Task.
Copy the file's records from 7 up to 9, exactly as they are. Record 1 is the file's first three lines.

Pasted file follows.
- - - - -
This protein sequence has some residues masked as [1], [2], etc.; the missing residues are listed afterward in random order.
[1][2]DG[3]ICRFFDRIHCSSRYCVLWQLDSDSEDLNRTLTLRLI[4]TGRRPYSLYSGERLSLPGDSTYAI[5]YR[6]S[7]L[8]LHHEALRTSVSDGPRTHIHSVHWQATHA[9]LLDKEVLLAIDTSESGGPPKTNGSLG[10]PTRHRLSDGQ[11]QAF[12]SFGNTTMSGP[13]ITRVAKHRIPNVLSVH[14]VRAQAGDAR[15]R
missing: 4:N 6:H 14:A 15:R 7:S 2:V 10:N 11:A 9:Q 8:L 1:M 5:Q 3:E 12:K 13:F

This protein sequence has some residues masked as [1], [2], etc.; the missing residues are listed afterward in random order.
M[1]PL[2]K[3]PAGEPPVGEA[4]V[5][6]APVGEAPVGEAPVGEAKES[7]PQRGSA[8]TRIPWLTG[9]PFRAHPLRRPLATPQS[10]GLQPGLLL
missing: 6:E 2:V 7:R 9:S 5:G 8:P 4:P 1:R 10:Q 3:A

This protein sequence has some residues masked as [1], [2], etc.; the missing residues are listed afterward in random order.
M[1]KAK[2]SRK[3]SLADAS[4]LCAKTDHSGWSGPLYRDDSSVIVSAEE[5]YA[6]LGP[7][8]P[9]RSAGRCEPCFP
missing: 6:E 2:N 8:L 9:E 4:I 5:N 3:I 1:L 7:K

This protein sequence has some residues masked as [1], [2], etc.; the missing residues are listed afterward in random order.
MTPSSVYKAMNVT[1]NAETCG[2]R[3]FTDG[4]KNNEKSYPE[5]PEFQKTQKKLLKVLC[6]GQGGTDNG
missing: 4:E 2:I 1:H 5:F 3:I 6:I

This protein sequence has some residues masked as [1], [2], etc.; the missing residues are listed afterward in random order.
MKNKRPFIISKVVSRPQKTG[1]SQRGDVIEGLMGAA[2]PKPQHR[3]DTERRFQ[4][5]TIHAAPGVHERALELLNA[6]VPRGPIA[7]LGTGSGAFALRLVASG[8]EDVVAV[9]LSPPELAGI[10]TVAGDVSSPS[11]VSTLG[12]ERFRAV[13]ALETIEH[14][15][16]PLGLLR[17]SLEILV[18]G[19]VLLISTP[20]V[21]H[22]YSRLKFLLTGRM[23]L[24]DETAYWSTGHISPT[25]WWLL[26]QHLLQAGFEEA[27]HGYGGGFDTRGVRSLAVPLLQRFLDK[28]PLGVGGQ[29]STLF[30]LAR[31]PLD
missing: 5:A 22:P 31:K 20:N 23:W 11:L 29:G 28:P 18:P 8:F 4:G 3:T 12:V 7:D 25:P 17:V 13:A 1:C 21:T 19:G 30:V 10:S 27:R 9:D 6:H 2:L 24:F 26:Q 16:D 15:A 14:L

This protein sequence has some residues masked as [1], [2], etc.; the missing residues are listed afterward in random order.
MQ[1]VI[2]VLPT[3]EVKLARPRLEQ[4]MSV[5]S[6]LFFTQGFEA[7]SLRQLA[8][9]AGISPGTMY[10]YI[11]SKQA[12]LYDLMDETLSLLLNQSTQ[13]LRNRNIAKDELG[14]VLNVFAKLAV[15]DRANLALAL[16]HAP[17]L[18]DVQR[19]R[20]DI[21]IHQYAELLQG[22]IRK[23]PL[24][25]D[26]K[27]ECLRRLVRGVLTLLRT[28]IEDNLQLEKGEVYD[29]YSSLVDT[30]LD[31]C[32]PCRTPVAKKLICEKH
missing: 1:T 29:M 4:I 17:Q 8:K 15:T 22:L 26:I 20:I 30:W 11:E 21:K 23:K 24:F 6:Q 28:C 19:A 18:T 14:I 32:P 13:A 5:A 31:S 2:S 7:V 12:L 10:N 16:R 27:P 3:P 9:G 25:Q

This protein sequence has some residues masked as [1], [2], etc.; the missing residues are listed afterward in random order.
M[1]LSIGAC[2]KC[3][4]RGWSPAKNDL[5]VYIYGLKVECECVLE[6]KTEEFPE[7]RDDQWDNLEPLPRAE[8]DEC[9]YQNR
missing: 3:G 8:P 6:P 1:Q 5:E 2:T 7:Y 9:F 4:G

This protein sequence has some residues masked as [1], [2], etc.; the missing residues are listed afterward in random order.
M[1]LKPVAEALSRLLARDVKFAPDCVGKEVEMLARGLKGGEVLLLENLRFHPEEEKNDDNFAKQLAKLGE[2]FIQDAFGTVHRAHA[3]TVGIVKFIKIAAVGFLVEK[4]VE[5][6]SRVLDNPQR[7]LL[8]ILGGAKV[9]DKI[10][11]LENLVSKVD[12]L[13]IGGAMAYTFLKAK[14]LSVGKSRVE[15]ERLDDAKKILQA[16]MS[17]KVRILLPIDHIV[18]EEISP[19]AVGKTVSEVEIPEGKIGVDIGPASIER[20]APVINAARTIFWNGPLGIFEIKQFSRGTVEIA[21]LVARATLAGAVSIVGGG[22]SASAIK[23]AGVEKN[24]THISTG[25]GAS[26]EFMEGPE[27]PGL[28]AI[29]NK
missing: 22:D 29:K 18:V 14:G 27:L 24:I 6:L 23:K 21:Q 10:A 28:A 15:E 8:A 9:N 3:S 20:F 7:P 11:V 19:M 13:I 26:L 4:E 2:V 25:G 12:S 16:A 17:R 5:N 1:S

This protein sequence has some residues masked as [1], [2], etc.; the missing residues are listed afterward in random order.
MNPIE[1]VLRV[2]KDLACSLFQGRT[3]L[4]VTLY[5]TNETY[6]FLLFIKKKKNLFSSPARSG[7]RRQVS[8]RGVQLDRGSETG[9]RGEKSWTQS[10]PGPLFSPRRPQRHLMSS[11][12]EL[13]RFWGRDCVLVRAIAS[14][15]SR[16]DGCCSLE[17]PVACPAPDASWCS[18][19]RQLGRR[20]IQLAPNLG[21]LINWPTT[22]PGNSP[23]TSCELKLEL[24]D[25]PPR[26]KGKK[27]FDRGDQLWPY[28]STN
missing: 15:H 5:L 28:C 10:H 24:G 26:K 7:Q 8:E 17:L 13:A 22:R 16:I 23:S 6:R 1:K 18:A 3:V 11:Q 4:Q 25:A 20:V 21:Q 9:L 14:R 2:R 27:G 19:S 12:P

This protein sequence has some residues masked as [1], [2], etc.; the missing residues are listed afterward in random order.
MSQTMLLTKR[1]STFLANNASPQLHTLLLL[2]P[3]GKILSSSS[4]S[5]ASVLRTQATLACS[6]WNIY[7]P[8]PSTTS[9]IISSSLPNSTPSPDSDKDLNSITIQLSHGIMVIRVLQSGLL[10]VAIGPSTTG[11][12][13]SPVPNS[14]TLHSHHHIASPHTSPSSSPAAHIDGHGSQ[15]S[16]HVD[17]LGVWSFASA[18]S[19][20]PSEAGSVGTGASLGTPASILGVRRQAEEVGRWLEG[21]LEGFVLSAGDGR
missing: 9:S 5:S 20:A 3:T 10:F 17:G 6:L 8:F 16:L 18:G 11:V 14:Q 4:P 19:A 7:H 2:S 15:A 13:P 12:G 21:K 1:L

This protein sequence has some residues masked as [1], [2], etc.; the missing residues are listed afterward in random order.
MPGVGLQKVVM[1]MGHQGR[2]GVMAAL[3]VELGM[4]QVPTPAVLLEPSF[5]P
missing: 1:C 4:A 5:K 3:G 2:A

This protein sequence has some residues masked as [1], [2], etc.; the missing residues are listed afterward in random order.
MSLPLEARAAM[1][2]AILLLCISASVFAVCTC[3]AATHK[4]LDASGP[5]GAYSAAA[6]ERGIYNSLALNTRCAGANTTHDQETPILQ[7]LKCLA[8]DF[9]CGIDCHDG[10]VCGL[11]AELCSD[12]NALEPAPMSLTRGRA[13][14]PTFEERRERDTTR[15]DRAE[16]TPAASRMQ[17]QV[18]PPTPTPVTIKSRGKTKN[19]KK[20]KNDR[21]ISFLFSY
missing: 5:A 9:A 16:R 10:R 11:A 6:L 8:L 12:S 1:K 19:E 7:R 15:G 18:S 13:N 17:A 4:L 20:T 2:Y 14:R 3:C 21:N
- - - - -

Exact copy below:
This protein sequence has some residues masked as [1], [2], etc.; the missing residues are listed afterward in random order.
M[1]LSIGAC[2]KC[3][4]RGWSPAKNDL[5]VYIYGLKVECECVLE[6]KTEEFPE[7]RDDQWDNLEPLPRAE[8]DEC[9]YQNR
missing: 3:G 8:P 6:P 1:Q 5:E 2:T 7:Y 9:F 4:G

This protein sequence has some residues masked as [1], [2], etc.; the missing residues are listed afterward in random order.
M[1]LKPVAEALSRLLARDVKFAPDCVGKEVEMLARGLKGGEVLLLENLRFHPEEEKNDDNFAKQLAKLGE[2]FIQDAFGTVHRAHA[3]TVGIVKFIKIAAVGFLVEK[4]VE[5][6]SRVLDNPQR[7]LL[8]ILGGAKV[9]DKI[10][11]LENLVSKVD[12]L[13]IGGAMAYTFLKAK[14]LSVGKSRVE[15]ERLDDAKKILQA[16]MS[17]KVRILLPIDHIV[18]EEISP[19]AVGKTVSEVEIPEGKIGVDIGPASIER[20]APVINAARTIFWNGPLGIFEIKQFSRGTVEIA[21]LVARATLAGAVSIVGGG[22]SASAIK[23]AGVEKN[24]THISTG[25]GAS[26]EFMEGPE[27]PGL[28]AI[29]NK
missing: 22:D 29:K 18:V 14:G 27:L 24:I 6:L 23:K 21:Q 10:A 28:A 15:E 8:A 9:N 3:S 20:F 7:P 11:V 19:M 13:I 26:L 4:E 2:V 25:G 12:S 16:A 17:R 5:N 1:S

This protein sequence has some residues masked as [1], [2], etc.; the missing residues are listed afterward in random order.
MNPIE[1]VLRV[2]KDLACSLFQGRT[3]L[4]VTLY[5]TNETY[6]FLLFIKKKKNLFSSPARSG[7]RRQVS[8]RGVQLDRGSETG[9]RGEKSWTQS[10]PGPLFSPRRPQRHLMSS[11][12]EL[13]RFWGRDCVLVRAIAS[14][15]SR[16]DGCCSLE[17]PVACPAPDASWCS[18][19]RQLGRR[20]IQLAPNLG[21]LINWPTT[22]PGNSP[23]TSCELKLEL[24]D[25]PPR[26]KGKK[27]FDRGDQLWPY[28]STN
missing: 15:H 5:L 28:C 10:H 24:G 26:K 7:Q 8:E 17:L 13:A 22:R 16:I 23:S 6:R 1:K 18:A 3:V 11:Q 4:Q 25:A 20:V 21:Q 9:L 14:R 2:R 27:G 19:S 12:P